Not only is Kate Middleton a commoner, but she comes from a highly upwardly mobile family--coal miners only a few generations back, her parents moving from modest careers in the airline service to self-made millionaires through a mail order business in party decorations. They sent their children to the best schools and to the best recreational facilities where they would also meet all the right people. By income, they are considered upper middle class--not really the average British family.
Kate Middleton attended university and worked in the family business, and briefly as a fashion buyer. Some argue convincingly that she has made more of a career of being Prince William's future wife, negotiating the potential pitfalls of the relationship with skill and purpose. It is as if she has learned from the mistakes of Diana and Sarah Ferguson--over-emotionality, over-exposure, and over-sharing in public--and from the proper discretion and reserve of Camilla.
Kate will be expected to produce and heir and a spare--a primary function of a Queen--though there is more discretion about that task than there was for Diana. Rarely mentioned now, it is well documented that prior to her marriage Diana was examined by the Royal Obstetrician and publicly pronounced to be fit to bear children, and a virgin.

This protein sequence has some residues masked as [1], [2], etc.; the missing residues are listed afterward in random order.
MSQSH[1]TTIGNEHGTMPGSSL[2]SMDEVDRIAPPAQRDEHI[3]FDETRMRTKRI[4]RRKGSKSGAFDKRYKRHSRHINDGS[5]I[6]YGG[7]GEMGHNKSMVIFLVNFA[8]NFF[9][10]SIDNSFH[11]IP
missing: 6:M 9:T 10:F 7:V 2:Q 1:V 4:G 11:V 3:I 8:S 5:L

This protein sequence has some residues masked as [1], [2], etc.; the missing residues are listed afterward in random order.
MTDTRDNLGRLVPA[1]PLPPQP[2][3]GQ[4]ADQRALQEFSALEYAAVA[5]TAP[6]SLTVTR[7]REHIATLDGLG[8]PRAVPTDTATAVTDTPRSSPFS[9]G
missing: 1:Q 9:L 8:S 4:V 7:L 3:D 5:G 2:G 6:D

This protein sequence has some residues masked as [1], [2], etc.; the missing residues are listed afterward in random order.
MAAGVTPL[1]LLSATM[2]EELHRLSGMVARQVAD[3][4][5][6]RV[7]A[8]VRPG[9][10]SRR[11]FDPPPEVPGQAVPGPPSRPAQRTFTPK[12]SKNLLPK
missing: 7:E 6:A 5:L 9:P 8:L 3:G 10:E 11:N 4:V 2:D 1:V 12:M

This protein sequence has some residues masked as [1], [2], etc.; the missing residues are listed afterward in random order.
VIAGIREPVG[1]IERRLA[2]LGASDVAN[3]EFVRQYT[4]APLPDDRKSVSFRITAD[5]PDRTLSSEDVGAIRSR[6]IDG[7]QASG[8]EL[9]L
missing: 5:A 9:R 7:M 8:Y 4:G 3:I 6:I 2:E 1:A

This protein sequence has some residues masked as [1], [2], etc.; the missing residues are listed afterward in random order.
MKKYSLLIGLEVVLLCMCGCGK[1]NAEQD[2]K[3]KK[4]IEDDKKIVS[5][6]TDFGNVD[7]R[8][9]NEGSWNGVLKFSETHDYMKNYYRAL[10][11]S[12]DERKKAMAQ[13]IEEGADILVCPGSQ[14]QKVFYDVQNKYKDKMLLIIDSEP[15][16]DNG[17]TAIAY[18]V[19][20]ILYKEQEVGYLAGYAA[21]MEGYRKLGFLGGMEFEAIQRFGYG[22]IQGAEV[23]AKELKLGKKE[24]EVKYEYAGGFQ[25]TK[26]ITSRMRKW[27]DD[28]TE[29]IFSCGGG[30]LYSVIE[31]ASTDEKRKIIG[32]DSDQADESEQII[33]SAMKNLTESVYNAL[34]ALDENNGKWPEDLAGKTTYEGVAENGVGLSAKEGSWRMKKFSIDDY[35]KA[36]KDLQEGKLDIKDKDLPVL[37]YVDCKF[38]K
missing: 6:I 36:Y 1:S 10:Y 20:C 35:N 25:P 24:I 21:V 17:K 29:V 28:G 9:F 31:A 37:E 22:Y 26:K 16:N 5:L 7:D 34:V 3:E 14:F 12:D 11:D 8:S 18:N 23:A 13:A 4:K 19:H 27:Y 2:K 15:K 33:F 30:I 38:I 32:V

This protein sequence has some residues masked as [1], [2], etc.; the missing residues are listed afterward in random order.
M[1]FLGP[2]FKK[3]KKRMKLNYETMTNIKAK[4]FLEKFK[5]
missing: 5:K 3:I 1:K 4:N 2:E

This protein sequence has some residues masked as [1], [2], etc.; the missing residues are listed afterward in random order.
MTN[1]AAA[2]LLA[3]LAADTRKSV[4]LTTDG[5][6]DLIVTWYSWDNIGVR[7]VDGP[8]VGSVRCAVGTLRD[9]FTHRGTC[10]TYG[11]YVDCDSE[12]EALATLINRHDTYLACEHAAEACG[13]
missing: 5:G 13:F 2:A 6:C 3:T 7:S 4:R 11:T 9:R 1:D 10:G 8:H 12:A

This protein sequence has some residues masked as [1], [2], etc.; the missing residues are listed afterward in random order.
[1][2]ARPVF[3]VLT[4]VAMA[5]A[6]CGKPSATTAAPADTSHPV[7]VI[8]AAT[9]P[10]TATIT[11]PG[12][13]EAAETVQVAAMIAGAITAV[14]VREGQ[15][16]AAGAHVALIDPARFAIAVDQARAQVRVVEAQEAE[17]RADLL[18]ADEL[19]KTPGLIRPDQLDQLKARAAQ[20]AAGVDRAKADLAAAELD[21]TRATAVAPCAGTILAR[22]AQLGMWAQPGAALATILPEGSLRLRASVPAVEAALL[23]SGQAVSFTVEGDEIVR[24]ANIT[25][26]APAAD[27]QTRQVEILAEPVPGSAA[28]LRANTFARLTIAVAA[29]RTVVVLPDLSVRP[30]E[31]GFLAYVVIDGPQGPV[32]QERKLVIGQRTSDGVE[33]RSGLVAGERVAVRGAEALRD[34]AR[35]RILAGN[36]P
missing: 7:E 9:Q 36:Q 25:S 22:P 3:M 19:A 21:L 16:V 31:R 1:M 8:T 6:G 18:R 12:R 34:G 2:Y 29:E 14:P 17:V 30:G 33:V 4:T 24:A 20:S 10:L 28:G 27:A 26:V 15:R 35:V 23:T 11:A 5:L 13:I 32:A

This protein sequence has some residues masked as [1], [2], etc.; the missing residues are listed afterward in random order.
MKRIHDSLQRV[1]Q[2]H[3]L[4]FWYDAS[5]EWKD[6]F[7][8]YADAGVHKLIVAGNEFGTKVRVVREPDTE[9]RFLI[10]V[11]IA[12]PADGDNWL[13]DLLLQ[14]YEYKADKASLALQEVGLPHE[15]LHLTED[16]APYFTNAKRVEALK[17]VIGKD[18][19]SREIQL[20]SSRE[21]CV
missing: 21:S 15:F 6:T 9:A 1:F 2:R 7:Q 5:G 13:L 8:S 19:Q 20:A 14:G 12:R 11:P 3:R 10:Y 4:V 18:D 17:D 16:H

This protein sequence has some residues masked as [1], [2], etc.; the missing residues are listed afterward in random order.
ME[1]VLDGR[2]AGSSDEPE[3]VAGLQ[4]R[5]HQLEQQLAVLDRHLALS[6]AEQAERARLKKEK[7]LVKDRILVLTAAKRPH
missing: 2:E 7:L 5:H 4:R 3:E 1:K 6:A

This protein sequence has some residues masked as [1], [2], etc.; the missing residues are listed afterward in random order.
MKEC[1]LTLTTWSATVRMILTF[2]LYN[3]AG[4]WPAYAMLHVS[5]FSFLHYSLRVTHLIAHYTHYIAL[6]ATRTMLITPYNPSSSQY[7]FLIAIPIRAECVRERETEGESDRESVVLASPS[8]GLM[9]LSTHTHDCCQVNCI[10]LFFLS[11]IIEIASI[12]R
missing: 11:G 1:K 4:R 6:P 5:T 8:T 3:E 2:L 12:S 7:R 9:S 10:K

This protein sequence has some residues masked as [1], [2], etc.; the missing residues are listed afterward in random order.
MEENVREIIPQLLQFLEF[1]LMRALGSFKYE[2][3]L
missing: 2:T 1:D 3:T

Diana's young age and still being a virgin in the post-Pill, pre-HIV/AIDS late 70s and early 80s was a main reason for her selection as the one to marry Charles. She met these customary virginity and fertility requirements of a Queen, as well as the British legal requirements of not being Roman Catholic and having the reigning monarch's consent. Many of the women Prince Charles had dated, including Diana's older sister, and his beloved Camilla Parker "had a past" that made them unsuitable.
In fact, since Prince Charles was over 25 (32) when he married, he could have married the woman of his choice, subject to the approval of Parliament (according to the Royal Marriages Act) not the Queen. He wasn't willing to put up the fight to do so, it seems. So instead, he married Diana, out of duty, and "whatever love means".
From inherited savoir faire to professionalism